Thursday, January 22, 2009

A Midsummer Night's Dream

I decided to take a few courses from a local community college this spring. First because I figured it was time to get back cracking at that BA, and secondly because the classes just looked interesting.

So far it appears that I've been right on both counts.

Tuesday night I had my first class for the Shakespeare course and I just loved it. We have an amazing professor, and for once in my life I find myself able to understand Shakespeare without bursting a blood vessel. Of course, that could be because I never actually read "A Midsummer Night's Dream" before.

(or it could be that I'm just finally mature enough to enjoy the Bard's poetry.)

What really surprised me about our lecture on Tuesday (which was half lecture, half dramatically reading the play aloud, which rocked) was that the main theme of MND is love. I don't know why that surprised me. Love is a central theme in many of Shakespeare's plays. I guess I didn't realize how central it was to MND's plot.

(The following is adapted from my notes, and reflects the lecture given by the Professor, as well as some thoughts of the other students. I claim no authorship, rather personal reflection. Also, I was inspired to share my interest in my class subjects by my friend Carpe, whose new blog "Thoughts from Gaming" illustrates that what is learned in school really can be interesting enough to pass onto one's friends.)

To continue.

MND's main theme is thus:

Love looks not with the heart, but with the mind.

Now at first glance, this looks kind of weird. It seems to be saying that love looks not with emotion, but with rationality. Which is definetely not the theme of MND.

No, the message here is that love is irrational. Love is not what you see, but rather what you transform in your mind. What you imagine.

Imagination is the key point in this play. In fact, one could say that the flower with which the characters are charmed into new love is imagination embodied. It gives the mind new imaginative power to see loveable qualities in others. It allows Demetrius to love again the maid he hates, and Titania the fairy queen to fall in love with a donkey. (Or a man with a donkey's head.)

Reason has nothing to do with love.

Shakespeare makes this point over and over again. From the very beginning we hear that the two young suitors for Hermia's hand are alike in every way. Wealth, prestige, physical appearance...the only differance is that Lysander is the one beloved of Hermia.

And so this sets up the whole mad romp (or dream) through the woods, as love changes with a rapidity that throws everything off-kelter.

Demetrius loves Helena, Demetrius loves Hermia, Demetrius loves Helena again. Lysander loves Hermia. Lysander loves Helena. Lysander loves Hermia again. Titania loves Oberon. Titania loves Bottom of the Donkey's head. Titania loves Oberon...and so it goes.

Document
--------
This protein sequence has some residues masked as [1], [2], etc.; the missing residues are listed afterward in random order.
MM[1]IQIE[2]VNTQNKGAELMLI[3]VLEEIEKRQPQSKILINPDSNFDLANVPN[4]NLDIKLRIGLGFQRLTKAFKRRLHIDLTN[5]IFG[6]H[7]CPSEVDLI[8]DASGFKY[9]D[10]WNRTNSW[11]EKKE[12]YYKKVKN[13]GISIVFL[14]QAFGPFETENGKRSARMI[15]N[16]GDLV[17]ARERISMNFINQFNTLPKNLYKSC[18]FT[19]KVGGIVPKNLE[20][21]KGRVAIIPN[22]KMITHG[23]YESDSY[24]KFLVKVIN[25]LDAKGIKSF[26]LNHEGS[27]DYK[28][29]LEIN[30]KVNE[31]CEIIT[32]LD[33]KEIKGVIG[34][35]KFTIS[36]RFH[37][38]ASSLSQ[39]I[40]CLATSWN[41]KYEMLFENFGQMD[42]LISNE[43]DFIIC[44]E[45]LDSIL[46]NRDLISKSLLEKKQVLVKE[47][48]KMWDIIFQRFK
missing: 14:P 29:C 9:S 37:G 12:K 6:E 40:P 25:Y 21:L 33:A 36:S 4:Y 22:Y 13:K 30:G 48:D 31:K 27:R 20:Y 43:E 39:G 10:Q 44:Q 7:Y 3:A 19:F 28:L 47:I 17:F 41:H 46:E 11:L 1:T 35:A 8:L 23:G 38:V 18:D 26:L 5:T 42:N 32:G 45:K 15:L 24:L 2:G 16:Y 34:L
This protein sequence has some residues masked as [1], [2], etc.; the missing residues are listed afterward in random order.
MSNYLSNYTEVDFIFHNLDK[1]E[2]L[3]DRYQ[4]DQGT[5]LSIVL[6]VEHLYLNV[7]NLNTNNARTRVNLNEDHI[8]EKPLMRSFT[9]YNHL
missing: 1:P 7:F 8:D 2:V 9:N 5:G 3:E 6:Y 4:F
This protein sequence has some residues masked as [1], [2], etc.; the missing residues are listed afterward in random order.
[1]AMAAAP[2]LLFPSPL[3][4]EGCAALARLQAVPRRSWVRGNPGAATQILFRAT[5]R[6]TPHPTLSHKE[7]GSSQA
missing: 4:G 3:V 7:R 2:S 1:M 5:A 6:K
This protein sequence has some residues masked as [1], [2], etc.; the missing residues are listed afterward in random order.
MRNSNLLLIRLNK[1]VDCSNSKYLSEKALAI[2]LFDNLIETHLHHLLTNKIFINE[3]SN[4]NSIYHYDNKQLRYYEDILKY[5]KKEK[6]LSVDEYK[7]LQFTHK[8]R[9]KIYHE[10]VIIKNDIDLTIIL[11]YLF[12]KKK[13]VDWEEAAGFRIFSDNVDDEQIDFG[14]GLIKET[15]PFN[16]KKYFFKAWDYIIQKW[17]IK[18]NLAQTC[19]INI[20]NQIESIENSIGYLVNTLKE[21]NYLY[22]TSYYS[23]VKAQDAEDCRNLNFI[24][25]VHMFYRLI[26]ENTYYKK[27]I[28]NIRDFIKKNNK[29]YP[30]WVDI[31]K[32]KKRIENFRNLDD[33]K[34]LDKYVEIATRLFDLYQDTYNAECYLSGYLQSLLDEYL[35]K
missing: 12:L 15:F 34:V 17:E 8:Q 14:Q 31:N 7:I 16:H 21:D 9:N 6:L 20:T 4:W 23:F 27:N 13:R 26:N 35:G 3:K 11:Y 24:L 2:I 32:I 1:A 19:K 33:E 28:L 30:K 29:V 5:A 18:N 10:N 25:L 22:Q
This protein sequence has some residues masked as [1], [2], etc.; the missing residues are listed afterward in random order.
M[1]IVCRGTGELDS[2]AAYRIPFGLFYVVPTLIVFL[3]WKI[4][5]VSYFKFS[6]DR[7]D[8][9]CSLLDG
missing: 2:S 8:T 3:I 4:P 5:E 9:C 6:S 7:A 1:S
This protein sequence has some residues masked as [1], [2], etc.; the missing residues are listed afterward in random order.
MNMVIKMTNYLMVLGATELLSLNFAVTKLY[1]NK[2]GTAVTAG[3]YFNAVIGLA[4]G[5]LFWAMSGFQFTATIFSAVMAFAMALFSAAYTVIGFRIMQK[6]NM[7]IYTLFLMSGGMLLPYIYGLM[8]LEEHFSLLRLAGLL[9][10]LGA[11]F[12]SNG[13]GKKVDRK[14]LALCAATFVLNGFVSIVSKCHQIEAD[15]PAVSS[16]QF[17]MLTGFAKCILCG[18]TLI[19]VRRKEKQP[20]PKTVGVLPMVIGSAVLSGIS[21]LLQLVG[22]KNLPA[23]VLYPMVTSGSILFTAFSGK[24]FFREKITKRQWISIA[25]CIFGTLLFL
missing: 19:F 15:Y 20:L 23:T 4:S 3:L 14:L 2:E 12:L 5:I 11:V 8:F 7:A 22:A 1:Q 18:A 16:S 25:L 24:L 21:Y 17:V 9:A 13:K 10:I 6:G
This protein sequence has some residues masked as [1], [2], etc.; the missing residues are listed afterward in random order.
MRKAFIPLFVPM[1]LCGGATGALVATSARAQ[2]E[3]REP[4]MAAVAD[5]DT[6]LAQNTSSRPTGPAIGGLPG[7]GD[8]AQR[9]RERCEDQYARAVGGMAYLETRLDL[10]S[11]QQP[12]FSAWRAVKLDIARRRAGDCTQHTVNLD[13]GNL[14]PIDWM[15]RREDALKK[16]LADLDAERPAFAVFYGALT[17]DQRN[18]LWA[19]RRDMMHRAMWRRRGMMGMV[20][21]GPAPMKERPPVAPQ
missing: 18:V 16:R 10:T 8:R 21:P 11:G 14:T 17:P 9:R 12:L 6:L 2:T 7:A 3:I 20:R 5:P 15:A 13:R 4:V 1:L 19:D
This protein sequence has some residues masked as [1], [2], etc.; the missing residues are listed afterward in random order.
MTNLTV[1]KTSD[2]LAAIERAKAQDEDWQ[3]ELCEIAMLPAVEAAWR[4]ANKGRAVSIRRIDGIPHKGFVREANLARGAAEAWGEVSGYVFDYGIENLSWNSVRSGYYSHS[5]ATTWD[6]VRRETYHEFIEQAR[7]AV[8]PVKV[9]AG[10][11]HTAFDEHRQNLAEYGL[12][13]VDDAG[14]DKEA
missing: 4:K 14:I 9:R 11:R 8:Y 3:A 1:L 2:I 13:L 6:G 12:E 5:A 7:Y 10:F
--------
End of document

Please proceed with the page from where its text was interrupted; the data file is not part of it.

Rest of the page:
And all this is possible because of the flower that is imagination.

Of course, this leads me personally to wonder how much of the "love" is really love, and how much is infatuation? What is the exact power of the flower? When Lysander turns from Hermia to Helena, is his love for Helena true unselfish love? Or is it infatuation, an affection for her that is passionate but not grounded on firmer foundations?

There is an answer to this, believe it or not. My professor asked us why Oberon could claim the changling child from Titania after she had fallen in love with Bottom. What had changed about Titania besides her strange affection for a man with a donkey's head?

True love.

As my Professor explained, (and won my esteem for saying so) when one is in true love, one is no longer selfish. Love changes and transforms us and how we see others.

Now of course I would say that one cannot be happy in love forever. Love is a struggle, hard work.

But I think that one of the key differances between infatuation and true love (and I'm going off my memory of a diagram on the FT Forum that one of our members posted on the Twilight thread) is that true love is selfless. One cares more for the other person's needs and wishes than for ones own.

So do I think the flower's juice of imagination grants more than infatuation?

Considering the above, and considering that Demetrius is allowed to marry Helena under the power of the juice, I think the answer is yes.


Delaney said...

Very interesting! What other plays will you be studying in the class?

donteatfish said...

That is interesting. We did the play last year at my highschool, but I never really understood it. This makes a lot of sense.